Court orders look at health care challenge
WASHINGTON — The Supreme Court has revived a Christian college’s challenge to President Obama’s health care overhaul, with the acquiescence of the Obama administration.
The court on Monday ordered the federal appeals court in Richmond, Va., to consider the claim by Liberty University in Lynchburg, Va., that the health care law violates the school’s religious freedoms.
The court’s action at this point means only that the US Court of Appeals for the Fourth Circuit must now pass judgment on issues it previously declined to rule on.
A federal district judge rejected Liberty’s claims, and a three-judge panel of the Fourth Circuit voted 2-1 that the lawsuit was premature and never dealt with the substance of the school’s arguments. The Supreme Court upheld the health care law in June.
The justices used lawsuits filed by 26 states and the National Federation of Independent Business to uphold the health care law by a 5-to-4 vote, then rejected all other pending appeals, including Liberty's.
The school made a new filing with the court over the summer to argue that its claims should be fully evaluated in light of the high court decision. The administration said it did not oppose Liberty’s request.
Liberty is challenging both the requirement that most individuals obtain health insurance or pay a penalty, and a separate provision requiring many employers to offer health insurance to their workers.
Liberty law school dean Mathew Staver said, ‘‘This case now will go back to the federal court of appeals where we will address the undecided issues that the Supreme Court did not address.’’
When Liberty’s case was in front of the Fourth Circuit, Judge Andre Davis broke with his colleagues who thought the challenge was premature. Davis said of Liberty’s claims, ‘‘I would further hold that each of appellants’ challenges to the act lacks merit.’’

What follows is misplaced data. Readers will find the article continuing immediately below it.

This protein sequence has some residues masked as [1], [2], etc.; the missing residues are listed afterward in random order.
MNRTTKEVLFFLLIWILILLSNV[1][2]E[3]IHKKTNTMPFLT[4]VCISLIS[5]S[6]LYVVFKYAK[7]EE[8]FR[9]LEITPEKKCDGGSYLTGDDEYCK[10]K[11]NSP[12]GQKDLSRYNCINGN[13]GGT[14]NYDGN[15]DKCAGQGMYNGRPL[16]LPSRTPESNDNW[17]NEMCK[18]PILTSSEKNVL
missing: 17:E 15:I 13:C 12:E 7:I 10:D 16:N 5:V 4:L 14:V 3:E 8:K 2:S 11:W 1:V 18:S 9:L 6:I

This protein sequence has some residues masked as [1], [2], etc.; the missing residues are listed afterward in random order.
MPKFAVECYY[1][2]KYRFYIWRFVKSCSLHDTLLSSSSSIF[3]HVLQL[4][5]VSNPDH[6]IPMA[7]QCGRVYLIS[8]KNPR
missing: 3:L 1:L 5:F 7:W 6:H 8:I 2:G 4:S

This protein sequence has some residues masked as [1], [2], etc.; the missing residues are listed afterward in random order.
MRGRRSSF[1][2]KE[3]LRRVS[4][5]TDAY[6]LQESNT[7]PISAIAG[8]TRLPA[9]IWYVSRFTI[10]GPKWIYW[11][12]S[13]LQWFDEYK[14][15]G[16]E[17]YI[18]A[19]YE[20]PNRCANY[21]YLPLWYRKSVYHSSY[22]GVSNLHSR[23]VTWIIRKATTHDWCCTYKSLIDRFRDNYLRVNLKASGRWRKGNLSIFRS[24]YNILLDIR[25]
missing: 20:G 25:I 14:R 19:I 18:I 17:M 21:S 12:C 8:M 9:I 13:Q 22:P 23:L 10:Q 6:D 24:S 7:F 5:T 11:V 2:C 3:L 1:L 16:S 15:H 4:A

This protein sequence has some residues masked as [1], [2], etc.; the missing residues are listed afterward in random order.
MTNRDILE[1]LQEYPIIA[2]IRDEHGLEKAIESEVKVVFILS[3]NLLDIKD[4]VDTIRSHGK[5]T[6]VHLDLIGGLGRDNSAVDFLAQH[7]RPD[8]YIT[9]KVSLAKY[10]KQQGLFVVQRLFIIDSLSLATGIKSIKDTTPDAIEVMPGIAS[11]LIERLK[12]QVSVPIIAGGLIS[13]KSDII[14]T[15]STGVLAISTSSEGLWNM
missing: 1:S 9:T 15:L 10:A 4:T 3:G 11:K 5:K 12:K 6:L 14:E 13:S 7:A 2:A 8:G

The appeals court could ask the government and the college for new legal briefs to assess the effect of the Supreme Court ruling on Liberty’s claims before rendering a decision.
Liberty’s case joins dozens of other pending lawsuits over health care, many involving the law’s requirement that employer insurance plans cover contraception. These cases are working their way through the federal court system.
In other action Monday:
■ Harassment claims: The justices heard arguments on whether to draw a legal line between work colleagues and work managers, at least when it comes to harassment and retaliation claims.
At issue was a decision by the Appeals Court for the Seventh District, which declared that only a person with the ability to fire or hire employees can be considered a supervisor, regardless of the person’s other duties.
But other federal appeals courts — and the Equal Employment Opportunity Commission — have a broader test, saying a person can be a supervisor if they have the authority to direct daily work activities and can undertake or recommend ‘‘tangible employment decision affecting employees.’’
The case was brought to the Supreme Court by Maetta Vance, who was a catering specialist at Ball State University. She accused a co-worker, Shaundra Davis, of racial harassment and retaliation in 2005, and sued the school under the Civil Rights Act of 1964, saying the university was liable since Davis was her supervisor.
■ Insanity pleas: The high court refused to consider whether a criminal defendant has a constitutional right to plead not guilty by reason of insanity.
The justices rejected an appeal from convicted killer John Joseph Delling of Idaho, one of four states that bar defendants from claiming that they were legally insane, or unable to appreciate that what they did was wrong. The other states are Kansas, Montana, and Utah.
Delling was convicted of killing two college students during a trip across the west in 2007. He suffers from acute paranoid schizophrenia and says he was in the grip of severe delusions when he killed the two men and wounded a third.
■ Recording police: The court rejected an Illinois prosecutor’s plea to allow enforcement of a law aimed at stopping people from recording police officers on the job.
The justices left in place a lower court ruling that found that the state’s antieavesdropping law violates free speech rights when used against people who tape law enforcement officers. The law sets out a maximum prison term of 15 years.
The American Civil Liberties Union filed a lawsuit in 2010 against Cook County State’s Attorney Anita Alvarez to block prosecution of ACLU staff for recording police officers performing their duties in public places, one of the group’s longstanding monitoring missions.